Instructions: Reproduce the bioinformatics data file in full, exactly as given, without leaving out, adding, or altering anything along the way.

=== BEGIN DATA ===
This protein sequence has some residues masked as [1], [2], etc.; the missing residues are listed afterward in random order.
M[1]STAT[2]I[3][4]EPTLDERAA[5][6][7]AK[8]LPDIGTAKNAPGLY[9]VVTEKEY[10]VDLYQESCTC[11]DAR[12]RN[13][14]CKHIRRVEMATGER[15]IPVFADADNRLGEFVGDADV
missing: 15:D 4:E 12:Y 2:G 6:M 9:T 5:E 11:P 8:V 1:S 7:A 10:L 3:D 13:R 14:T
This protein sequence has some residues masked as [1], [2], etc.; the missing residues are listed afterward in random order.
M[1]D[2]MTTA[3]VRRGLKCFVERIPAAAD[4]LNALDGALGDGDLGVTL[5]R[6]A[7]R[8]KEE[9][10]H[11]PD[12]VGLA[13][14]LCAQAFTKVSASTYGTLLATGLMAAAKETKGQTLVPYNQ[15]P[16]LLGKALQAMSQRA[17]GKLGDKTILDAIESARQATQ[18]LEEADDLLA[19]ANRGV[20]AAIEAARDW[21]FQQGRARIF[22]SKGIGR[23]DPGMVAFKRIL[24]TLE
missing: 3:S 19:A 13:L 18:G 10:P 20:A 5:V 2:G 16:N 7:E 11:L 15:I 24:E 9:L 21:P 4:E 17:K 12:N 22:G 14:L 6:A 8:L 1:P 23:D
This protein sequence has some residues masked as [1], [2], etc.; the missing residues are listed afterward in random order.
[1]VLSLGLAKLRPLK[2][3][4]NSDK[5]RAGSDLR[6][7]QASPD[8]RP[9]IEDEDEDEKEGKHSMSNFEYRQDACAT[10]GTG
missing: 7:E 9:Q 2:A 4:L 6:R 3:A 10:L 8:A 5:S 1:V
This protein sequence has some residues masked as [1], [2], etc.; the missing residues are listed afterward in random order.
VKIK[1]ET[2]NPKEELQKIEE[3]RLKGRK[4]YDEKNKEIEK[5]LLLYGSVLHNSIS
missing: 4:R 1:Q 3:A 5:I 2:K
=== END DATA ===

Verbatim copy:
This protein sequence has some residues masked as [1], [2], etc.; the missing residues are listed afterward in random order.
M[1]STAT[2]I[3][4]EPTLDERAA[5][6][7]AK[8]LPDIGTAKNAPGLY[9]VVTEKEY[10]VDLYQESCTC[11]DAR[12]RN[13][14]CKHIRRVEMATGER[15]IPVFADADNRLGEFVGDADV
missing: 15:D 4:E 12:Y 2:G 6:M 9:T 5:E 11:P 8:V 1:S 7:A 10:L 3:D 13:R 14:T
This protein sequence has some residues masked as [1], [2], etc.; the missing residues are listed afterward in random order.
M[1]D[2]MTTA[3]VRRGLKCFVERIPAAAD[4]LNALDGALGDGDLGVTL[5]R[6]A[7]R[8]KEE[9][10]H[11]PD[12]VGLA[13][14]LCAQAFTKVSASTYGTLLATGLMAAAKETKGQTLVPYNQ[15]P[16]LLGKALQAMSQRA[17]GKLGDKTILDAIESARQATQ[18]LEEADDLLA[19]ANRGV[20]AAIEAARDW[21]FQQGRARIF[22]SKGIGR[23]DPGMVAFKRIL[24]TLE
missing: 3:S 19:A 13:L 18:G 10:P 20:A 5:V 2:G 16:N 7:E 11:L 15:I 24:E 9:L 21:P 4:E 17:K 12:N 22:G 14:L 6:A 8:L 1:P 23:D
This protein sequence has some residues masked as [1], [2], etc.; the missing residues are listed afterward in random order.
[1]VLSLGLAKLRPLK[2][3][4]NSDK[5]RAGSDLR[6][7]QASPD[8]RP[9]IEDEDEDEKEGKHSMSNFEYRQDACAT[10]GTG
missing: 7:E 9:Q 2:A 4:L 6:R 3:A 10:L 8:A 5:S 1:V
This protein sequence has some residues masked as [1], [2], etc.; the missing residues are listed afterward in random order.
VKIK[1]ET[2]NPKEELQKIEE[3]RLKGRK[4]YDEKNKEIEK[5]LLLYGSVLHNSIS
missing: 4:R 1:Q 3:A 5:I 2:K